After arguing with my District Manager over whether I had the authority to close the store or not, (which was a moot point, because I had already done it) I allowed the shaken crew to go home and I had lots of time to think while closing down.
The next morning I looked in the newspaper for the story. No story. I watched the news. No story. I came into work the next day and the only inkling that something had happened was Mr. Hero was still closed. According to second hand sources (my crew), the gunman shot the girl in he face, but the bullet didn't kill her, it grazed her cheek and ear. My recollection is that my District Manager called the Akron Police to confirm that there even was a shooting.
Because, according to my crew, things like that happened everyday in Akron, Ohio. It wasn't newsworthy. Every member of my crew knew someone who had been shot in the neighborhood.
What happened that day in Akron, Ohio was an assault and a robbery. According to the crime statistics, assault happened every day in Akron that year and robberies happened twice a day.
I vaguely recall that Service Workers had a more shooting deaths on the job than Policemen that year, but it was still a much less dangerous job than your average Logger.
At no time has Journalist been on any of these lists.
Today, more than ever, who controls the speech controls the message. Just because the media says it's so doesn't necessarily make it so. (Who is Akron, Ohio's most famous resident? Oh, we'll get to him later.)
Policemen, for example, have to deal with violence nearly everyday, depending on their municipality. Journalists then decide whether the violence against policemen fits their narrative of what news they want to report. Local Cop breaks up Domestic Violence dispute in a trailer park and dies. Local news. White Cop shoots Black Teen? National News for a month.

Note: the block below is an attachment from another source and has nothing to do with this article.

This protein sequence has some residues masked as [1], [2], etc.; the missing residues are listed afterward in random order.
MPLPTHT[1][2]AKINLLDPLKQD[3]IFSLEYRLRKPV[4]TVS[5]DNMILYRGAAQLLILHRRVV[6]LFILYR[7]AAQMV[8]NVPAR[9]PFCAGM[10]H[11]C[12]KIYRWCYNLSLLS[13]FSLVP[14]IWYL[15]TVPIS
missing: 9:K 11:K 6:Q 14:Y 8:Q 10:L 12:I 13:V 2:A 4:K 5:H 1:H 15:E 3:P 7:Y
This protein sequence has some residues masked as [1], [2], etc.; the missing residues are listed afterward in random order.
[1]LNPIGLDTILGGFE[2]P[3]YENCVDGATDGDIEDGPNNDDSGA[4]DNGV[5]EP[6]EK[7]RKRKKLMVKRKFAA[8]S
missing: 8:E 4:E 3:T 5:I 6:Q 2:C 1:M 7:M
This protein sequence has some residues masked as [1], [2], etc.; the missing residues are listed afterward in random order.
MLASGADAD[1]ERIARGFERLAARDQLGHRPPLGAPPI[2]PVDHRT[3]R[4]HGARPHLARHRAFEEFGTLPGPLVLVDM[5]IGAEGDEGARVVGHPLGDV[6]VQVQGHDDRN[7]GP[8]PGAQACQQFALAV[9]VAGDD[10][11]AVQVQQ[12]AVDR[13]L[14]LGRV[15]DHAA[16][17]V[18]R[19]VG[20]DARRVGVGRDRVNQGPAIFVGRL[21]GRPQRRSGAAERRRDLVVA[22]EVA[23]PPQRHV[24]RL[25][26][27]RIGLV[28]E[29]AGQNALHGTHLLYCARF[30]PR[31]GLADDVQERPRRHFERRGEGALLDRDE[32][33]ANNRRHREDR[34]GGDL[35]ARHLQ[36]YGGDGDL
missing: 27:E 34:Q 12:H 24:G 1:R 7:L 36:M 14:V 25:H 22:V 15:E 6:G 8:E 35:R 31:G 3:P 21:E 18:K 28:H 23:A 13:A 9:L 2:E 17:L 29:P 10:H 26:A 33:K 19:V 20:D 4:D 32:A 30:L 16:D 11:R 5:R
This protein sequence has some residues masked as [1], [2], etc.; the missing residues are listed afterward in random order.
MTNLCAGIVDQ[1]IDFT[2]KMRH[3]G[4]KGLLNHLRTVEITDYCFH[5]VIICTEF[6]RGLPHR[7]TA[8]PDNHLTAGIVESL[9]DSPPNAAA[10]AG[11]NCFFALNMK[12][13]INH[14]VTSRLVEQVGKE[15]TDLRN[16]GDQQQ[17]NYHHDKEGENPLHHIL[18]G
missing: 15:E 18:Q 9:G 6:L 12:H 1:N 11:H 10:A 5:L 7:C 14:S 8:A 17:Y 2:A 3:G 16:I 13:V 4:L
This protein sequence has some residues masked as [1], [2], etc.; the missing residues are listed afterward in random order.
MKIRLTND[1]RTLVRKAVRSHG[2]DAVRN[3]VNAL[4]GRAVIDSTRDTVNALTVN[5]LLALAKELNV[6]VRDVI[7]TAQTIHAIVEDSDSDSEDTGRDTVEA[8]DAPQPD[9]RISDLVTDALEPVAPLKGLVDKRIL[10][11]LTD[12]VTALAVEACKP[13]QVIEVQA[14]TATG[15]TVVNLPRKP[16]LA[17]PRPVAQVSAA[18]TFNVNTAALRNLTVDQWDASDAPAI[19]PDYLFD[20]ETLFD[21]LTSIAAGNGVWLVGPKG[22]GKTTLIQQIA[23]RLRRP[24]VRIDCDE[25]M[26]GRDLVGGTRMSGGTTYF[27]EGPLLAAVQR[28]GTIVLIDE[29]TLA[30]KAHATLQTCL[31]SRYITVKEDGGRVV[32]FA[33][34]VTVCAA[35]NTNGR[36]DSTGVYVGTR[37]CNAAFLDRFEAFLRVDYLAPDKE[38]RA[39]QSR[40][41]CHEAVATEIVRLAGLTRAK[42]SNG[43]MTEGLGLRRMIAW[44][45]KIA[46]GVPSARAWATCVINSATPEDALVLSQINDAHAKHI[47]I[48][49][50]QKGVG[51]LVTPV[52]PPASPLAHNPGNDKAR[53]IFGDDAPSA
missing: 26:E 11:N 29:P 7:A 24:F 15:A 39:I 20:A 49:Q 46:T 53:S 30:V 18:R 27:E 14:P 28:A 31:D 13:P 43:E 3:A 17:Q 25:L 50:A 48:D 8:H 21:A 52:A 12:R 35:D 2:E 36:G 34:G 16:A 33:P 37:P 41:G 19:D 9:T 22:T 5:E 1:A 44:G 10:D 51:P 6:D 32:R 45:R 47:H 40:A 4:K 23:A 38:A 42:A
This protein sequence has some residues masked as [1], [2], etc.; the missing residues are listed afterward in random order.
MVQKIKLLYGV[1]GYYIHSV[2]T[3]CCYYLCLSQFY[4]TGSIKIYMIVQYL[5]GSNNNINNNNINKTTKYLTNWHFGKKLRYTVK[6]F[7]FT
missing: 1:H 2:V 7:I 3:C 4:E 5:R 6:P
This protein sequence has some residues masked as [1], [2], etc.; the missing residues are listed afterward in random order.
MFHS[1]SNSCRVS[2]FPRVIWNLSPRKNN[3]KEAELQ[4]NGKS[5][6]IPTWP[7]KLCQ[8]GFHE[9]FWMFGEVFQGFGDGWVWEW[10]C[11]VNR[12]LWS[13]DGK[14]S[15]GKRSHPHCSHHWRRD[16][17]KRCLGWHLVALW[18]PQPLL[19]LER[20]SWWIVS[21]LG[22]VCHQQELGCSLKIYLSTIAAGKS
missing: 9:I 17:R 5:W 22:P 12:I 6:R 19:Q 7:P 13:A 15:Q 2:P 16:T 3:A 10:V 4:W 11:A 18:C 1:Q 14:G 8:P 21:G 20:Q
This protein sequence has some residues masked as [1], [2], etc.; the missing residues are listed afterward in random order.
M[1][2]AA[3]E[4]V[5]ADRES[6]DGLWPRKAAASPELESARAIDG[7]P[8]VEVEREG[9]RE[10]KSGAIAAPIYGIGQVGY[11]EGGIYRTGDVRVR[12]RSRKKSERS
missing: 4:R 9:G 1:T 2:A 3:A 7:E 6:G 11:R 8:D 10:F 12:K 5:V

Maybe a better example, specifically today, is the government shutdown. Went on over to the Daily Mail today. Why is there a shutdown today? (Maybe the Daily Mail is a bad example. They might have picture of a cute, stranded Narwhal as the lead story of the day.)
I wonder what a Left-Leaning Publication has to say.
Trump's Fault? That was predictable.
What does MSNBC think? Wait, let me guess. Trump's Shutdown!
Again, scouring the internet, surprisingly FoxNews gets it closest to right.
The facts are the Democrats and Republicans couldn't get a deal done and are now scrambling to assign blame. Who's fault do I think it is? Oh, it's Trump's Fault, that Wall is a stupid idea. But I understand why he's drawing a line in the sand. Trump won the Presidency campaigning for that Wall. If he doesn't get it, he's not getting re-elected.
My angle is why spend $5 Billion on something that will just be torn back down in a generation. You think that Wall will stand forever? You, my friend, don't pay attention to history. That Berlin Wall was going to last "forever" and it physically stood for about 30 years. That Wall on the Mexican Border will last 10 to 20 years, tops. Trump will be out of office in 2 to 6 years and every election cycle after, some Democrat will campaign, channelling their inner-Reagan, "tear down that wall." Eventually half the nation will agree with a future candidate.
But back on point, were there any journalists risking their lives to report on the shutdown? No.